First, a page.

13. A computer-readable storage device on which are embedded:a first table in which are stored horizontal pixel indices for use in performing an affine transformation upon an image formed of pixels indexed horizontally and vertically in a rectangular pattern, the first table having a first row/column having entries of the form i+h1+i*h3, a second row/column having entries of the form i+i*h5, and a third row/column having entries of the form i*h4, where i represents an input horizontal pixel index, and h1, h3, and h5 are horizontal offset, skew, and scale factors, respectively, of the affine transformation; anda second table in which are stored vertical pixel indices for use in performing the affine transformation upon the image, the second table having a first row/column having entries of the form j+h2, a second row/column having entries of the form j+j*h4, and a third row/column having entries of the form j*h6, where j represents an input vertical pixel index, and h2, h4, and h6 are vertical offset, skew and scale factors, respectively, of the affine transformation.
This application is a continuation of U.S. patent application Ser. No. 11/122,790, entitled "Methods and Systems for Forming Images of Moving Optical Codes," filed May 3, 2005 (issuing as U.S. Pat. No. 7,383,994 on Jun. 10, 2008). The preceding application is incorporated herein by reference in its entirety.
The field of this disclosure relates generally but not exclusively to optical code readers, such as bar code readers, and more particularly to motion compensation for reading moving optical codes.
Today optical codes, such as bar codes, are ubiquitously found on or associated with objects of various types, such as the packaging of retail, wholesale, and inventory goods; retail product presentation fixtures (e.g., shelves); goods undergoing manufacturing; personal or company assets; and documents. By encoding information, a bar code typically serves as an identifier of an object, whether the identification be to a class of objects (e.g., containers of milk) or a unique item (e.g., U.S. Pat. No. 6,012,639). Bar codes consist of alternating bars (i.e., relatively dark areas) and spaces (i.e., relatively light areas). The widths of the bars and spaces are often set to encode a desired information sequence, as the pattern of bars and spaces represents a string of binary ones and zeros, wherein the width of any particular bar or space is an integer multiple of a specified minimum width, which is called a "module" or "unit." Thus, to decode the information, a bar code reader must be able to reliably discern the locations of edges demarking adjacent bars and spaces from one another across the entire length of the bar code.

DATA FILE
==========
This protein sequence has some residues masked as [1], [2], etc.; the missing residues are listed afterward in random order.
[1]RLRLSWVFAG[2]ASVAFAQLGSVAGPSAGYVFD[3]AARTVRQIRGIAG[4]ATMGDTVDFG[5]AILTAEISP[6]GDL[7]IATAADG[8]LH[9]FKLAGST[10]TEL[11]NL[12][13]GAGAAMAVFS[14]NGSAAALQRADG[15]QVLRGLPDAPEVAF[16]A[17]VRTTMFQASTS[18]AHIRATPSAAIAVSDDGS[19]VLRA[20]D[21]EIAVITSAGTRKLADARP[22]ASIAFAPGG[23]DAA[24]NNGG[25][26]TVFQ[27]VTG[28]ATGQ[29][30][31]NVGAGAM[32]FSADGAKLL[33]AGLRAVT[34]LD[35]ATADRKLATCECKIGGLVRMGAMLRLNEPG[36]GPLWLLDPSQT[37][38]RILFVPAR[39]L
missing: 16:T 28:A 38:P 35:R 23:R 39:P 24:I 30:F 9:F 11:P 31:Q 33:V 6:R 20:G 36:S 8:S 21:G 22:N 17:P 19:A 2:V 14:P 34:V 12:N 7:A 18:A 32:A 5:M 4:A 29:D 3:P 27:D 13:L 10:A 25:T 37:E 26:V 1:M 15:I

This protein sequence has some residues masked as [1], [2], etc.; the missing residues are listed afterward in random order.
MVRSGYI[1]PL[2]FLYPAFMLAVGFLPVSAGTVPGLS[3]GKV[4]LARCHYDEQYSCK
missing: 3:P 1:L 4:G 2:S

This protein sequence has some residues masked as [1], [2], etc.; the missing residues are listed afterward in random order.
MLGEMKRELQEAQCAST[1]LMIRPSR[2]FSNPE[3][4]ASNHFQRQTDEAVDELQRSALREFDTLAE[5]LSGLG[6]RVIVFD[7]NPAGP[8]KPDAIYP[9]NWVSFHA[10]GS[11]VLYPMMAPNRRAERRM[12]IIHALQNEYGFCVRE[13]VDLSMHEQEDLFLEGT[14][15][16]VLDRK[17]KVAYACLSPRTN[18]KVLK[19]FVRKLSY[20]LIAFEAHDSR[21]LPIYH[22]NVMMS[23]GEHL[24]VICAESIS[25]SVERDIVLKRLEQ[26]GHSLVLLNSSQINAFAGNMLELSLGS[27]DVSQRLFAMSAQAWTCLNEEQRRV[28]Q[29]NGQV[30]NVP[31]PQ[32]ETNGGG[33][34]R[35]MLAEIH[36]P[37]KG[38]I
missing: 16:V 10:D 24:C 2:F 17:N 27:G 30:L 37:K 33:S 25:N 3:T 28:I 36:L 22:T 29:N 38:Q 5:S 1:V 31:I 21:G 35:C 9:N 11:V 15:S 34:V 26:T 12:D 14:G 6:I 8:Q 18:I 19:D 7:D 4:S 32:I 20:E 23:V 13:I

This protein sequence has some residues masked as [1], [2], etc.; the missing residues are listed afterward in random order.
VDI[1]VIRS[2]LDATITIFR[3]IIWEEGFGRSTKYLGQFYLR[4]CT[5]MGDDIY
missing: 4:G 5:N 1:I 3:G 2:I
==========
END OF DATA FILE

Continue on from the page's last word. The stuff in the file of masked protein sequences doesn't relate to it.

Generally speaking, two typical classes of optical scanning equipment are utilized to generate image data, from which a bar code can be decoded. A first class of optical scanning equipment comprises a laser illumination source and a photodetector positioned to measure the reflection of the laser beam off the bar code. The laser produces a focused beam spot on a small area of the bar code. As the laser spot and the bar code move relative to each other, such that the spot is scanned across the bar code, a photodetector detects the laser light reflected off the bar code and produces an electrical signal whose magnitude is related to the optical power of the reflected signal. Thus, as the spot scans across the bar code, the photodetector generates an electrical signal whose variations over time at least roughly correlate to the spatial pattern of bars and spaces in the bar code. A second class of optical scanning equipment utilizes a camera or other imager to form an image of all or part of a bar code. In that case, the illumination source may be diffuse across the entire bar code, and the bar code may be imaged using a charge-coupled device (CCD) camera or a CMOS (complementary metal-oxide-semiconductor) imager, either of which forms an electronic image of the bar code. That electronic image can be sampled in the direction of the major axis of the bar code to generate a virtual scan line signal, which is like the scan line signal generated with a scanning laser spot. In any event, the result is an electronic scan line signal, which can be decoded to ascertain the information encoded into the bar code.